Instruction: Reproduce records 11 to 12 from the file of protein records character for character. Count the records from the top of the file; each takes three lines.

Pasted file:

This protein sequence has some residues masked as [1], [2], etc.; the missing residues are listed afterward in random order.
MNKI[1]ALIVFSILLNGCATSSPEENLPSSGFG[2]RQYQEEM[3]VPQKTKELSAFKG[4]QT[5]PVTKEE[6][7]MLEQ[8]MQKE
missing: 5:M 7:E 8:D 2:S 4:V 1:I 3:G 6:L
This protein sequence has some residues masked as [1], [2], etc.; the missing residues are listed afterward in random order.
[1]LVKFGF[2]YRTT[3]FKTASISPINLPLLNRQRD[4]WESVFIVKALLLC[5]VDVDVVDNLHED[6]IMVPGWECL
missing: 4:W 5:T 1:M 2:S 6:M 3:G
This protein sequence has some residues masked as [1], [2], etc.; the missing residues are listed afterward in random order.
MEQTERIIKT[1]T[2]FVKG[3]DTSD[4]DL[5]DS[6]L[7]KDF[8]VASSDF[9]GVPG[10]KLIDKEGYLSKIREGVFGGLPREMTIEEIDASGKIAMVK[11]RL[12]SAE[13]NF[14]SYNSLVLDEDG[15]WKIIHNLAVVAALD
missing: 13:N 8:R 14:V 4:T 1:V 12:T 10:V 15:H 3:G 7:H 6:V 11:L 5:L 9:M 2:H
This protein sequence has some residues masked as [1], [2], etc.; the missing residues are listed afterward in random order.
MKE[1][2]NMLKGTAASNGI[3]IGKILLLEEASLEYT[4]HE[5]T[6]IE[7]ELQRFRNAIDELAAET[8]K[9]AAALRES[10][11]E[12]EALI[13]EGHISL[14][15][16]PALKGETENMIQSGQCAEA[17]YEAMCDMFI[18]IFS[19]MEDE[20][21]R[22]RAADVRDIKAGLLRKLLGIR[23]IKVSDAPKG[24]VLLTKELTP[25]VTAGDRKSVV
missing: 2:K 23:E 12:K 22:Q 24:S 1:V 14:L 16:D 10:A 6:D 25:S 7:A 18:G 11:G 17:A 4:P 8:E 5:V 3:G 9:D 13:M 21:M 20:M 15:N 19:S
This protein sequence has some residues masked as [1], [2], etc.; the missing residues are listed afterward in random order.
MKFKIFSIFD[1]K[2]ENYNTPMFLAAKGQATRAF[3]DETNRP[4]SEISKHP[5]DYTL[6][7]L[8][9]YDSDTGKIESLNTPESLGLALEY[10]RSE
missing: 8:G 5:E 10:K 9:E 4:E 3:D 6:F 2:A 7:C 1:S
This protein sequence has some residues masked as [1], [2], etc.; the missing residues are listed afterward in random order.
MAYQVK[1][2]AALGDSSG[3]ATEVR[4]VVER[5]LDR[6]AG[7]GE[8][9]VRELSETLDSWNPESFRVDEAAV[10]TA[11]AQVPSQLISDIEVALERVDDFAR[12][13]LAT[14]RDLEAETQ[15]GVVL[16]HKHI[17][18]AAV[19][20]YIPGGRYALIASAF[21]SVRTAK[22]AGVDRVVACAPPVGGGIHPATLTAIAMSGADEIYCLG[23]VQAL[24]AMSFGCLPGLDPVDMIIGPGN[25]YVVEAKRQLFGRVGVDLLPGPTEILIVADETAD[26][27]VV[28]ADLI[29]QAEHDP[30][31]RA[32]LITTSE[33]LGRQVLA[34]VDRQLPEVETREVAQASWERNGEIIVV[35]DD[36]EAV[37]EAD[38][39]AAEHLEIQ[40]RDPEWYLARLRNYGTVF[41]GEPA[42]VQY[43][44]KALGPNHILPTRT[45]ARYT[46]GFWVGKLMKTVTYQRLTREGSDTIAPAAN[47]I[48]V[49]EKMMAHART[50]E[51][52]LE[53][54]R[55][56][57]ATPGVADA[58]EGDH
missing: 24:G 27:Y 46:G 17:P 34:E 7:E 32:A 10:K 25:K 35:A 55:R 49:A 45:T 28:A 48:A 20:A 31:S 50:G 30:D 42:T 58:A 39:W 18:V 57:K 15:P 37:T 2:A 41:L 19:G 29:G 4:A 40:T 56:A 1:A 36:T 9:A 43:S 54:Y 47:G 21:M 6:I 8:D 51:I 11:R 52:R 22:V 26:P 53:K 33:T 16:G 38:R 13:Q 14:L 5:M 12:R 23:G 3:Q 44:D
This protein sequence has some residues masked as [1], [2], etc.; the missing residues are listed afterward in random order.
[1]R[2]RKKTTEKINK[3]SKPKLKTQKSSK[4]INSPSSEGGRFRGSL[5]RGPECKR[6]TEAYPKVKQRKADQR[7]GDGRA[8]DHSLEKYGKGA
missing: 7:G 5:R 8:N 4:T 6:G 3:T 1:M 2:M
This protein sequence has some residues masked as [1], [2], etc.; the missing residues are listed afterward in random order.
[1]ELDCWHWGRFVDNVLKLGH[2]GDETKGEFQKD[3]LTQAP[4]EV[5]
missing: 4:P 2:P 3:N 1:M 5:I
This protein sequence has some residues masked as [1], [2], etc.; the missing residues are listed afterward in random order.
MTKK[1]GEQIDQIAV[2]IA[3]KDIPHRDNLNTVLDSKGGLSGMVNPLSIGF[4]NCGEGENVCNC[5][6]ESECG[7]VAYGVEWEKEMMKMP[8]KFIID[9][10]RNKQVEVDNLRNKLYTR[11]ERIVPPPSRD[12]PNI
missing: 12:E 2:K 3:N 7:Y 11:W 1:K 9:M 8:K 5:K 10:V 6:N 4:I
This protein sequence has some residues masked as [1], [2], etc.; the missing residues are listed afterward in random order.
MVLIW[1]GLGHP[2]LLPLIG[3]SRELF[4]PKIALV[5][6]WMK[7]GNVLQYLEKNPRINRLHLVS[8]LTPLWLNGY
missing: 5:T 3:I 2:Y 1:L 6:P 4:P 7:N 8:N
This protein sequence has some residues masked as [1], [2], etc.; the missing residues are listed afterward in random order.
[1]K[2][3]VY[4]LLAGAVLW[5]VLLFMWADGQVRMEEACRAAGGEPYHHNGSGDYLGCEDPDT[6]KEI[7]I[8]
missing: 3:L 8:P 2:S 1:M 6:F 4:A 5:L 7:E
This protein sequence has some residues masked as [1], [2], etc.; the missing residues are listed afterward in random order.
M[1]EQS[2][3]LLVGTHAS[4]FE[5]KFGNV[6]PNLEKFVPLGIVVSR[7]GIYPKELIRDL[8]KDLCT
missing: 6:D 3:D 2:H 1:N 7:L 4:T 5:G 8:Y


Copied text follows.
This protein sequence has some residues masked as [1], [2], etc.; the missing residues are listed afterward in random order.
[1]K[2][3]VY[4]LLAGAVLW[5]VLLFMWADGQVRMEEACRAAGGEPYHHNGSGDYLGCEDPDT[6]KEI[7]I[8]
missing: 3:L 8:P 2:S 1:M 6:F 4:A 5:L 7:E
This protein sequence has some residues masked as [1], [2], etc.; the missing residues are listed afterward in random order.
M[1]EQS[2][3]LLVGTHAS[4]FE[5]KFGNV[6]PNLEKFVPLGIVVSR[7]GIYPKELIRDL[8]KDLCT
missing: 6:D 3:D 2:H 1:N 7:L 4:T 5:G 8:Y